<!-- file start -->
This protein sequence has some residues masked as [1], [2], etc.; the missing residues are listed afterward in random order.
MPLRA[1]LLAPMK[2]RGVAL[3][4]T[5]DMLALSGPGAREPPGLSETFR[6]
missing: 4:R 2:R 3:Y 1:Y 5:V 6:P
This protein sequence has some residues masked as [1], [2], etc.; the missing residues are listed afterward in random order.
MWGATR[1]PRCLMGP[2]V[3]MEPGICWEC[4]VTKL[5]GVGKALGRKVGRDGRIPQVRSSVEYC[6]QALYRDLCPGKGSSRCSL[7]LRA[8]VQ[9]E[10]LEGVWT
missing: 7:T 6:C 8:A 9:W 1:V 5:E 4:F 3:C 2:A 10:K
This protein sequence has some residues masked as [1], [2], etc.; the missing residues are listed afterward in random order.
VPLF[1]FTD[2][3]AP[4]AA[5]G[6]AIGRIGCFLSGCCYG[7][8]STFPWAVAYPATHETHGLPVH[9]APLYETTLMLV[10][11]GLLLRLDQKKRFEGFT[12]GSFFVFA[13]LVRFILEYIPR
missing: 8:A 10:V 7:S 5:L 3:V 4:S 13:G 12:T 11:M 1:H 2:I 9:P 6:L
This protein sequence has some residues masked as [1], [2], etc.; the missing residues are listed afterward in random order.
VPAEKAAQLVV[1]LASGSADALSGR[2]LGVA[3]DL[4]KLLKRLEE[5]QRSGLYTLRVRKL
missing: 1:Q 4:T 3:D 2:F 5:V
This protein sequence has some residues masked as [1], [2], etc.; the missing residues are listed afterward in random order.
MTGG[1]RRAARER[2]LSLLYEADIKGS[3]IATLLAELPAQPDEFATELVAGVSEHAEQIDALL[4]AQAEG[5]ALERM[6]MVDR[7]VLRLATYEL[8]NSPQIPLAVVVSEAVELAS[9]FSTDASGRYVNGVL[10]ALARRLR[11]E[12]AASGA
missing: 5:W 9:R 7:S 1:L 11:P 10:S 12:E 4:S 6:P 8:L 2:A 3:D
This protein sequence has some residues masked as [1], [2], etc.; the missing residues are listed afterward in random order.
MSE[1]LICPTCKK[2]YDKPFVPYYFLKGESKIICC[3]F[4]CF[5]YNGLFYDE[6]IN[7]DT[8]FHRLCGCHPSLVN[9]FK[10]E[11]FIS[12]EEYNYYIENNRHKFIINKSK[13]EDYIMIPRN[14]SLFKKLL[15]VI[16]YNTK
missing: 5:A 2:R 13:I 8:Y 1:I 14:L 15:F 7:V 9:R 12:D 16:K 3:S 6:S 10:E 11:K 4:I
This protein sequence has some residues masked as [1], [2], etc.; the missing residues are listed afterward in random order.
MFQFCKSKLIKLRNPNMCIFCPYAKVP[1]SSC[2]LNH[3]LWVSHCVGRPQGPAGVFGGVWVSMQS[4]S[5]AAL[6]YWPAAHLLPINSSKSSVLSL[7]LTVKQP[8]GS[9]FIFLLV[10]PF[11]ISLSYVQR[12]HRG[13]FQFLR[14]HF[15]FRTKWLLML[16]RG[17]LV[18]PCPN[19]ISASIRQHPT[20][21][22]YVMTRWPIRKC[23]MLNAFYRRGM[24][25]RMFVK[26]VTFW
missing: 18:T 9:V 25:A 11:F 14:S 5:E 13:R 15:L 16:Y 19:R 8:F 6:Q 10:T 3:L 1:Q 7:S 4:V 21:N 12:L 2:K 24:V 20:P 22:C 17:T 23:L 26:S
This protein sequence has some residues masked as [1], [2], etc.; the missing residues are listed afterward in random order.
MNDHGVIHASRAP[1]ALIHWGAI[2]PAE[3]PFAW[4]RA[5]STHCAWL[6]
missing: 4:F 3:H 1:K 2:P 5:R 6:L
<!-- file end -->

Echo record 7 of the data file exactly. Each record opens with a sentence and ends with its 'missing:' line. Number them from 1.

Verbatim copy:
This protein sequence has some residues masked as [1], [2], etc.; the missing residues are listed afterward in random order.
MFQFCKSKLIKLRNPNMCIFCPYAKVP[1]SSC[2]LNH[3]LWVSHCVGRPQGPAGVFGGVWVSMQS[4]S[5]AAL[6]YWPAAHLLPINSSKSSVLSL[7]LTVKQP[8]GS[9]FIFLLV[10]PF[11]ISLSYVQR[12]HRG[13]FQFLR[14]HF[15]FRTKWLLML[16]RG[17]LV[18]PCPN[19]ISASIRQHPT[20][21][22]YVMTRWPIRKC[23]MLNAFYRRGM[24][25]RMFVK[26]VTFW
missing: 18:T 9:V 25:A 11:F 14:S 5:E 13:R 15:L 16:Y 19:R 8:F 6:Q 10:T 3:L 1:Q 7:S 4:V 21:N 12:L 2:K 24:V 20:P 22:C 17:T 23:L 26:S